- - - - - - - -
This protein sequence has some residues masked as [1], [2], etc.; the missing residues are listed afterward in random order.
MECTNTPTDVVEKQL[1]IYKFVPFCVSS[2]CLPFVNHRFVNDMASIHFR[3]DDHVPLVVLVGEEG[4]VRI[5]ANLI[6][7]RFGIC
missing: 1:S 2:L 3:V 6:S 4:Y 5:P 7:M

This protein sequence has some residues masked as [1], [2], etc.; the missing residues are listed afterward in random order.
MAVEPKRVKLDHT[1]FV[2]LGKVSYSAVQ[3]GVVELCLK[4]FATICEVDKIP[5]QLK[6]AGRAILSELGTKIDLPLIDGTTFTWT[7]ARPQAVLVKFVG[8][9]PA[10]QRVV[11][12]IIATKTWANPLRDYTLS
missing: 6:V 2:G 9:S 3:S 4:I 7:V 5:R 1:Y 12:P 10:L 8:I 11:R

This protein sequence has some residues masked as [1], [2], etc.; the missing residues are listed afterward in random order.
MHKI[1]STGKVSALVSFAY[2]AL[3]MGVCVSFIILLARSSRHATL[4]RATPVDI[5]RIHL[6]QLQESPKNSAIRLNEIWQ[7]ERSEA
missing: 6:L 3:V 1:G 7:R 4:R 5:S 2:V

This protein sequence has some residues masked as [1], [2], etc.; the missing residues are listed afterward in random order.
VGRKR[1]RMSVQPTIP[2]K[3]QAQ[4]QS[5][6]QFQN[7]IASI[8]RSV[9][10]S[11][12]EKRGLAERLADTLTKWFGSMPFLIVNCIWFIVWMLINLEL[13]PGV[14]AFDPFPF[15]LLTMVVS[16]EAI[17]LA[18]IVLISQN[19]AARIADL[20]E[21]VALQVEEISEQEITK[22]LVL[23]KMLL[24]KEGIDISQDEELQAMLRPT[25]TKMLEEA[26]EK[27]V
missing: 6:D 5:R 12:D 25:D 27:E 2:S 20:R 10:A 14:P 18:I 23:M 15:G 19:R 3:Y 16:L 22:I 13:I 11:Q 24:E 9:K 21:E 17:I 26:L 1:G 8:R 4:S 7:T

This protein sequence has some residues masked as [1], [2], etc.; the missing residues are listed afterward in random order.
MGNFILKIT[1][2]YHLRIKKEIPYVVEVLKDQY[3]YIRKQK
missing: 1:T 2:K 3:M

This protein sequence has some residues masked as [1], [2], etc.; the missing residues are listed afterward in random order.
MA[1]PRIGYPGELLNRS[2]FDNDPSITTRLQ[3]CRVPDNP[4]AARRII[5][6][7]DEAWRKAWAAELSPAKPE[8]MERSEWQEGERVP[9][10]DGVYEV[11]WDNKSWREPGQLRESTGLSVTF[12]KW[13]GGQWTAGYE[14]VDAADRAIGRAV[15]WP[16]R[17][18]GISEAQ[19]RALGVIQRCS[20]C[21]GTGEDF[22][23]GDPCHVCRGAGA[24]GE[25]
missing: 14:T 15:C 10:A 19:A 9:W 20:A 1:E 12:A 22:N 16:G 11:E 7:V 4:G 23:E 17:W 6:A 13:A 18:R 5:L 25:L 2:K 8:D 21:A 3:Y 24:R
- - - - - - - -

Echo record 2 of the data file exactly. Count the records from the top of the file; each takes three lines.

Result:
This protein sequence has some residues masked as [1], [2], etc.; the missing residues are listed afterward in random order.
MAVEPKRVKLDHT[1]FV[2]LGKVSYSAVQ[3]GVVELCLK[4]FATICEVDKIP[5]QLK[6]AGRAILSELGTKIDLPLIDGTTFTWT[7]ARPQAVLVKFVG[8][9]PA[10]QRVV[11][12]IIATKTWANPLRDYTLS
missing: 6:V 2:G 9:S 3:S 4:I 7:V 5:R 1:Y 12:P 10:L 8:I 11:R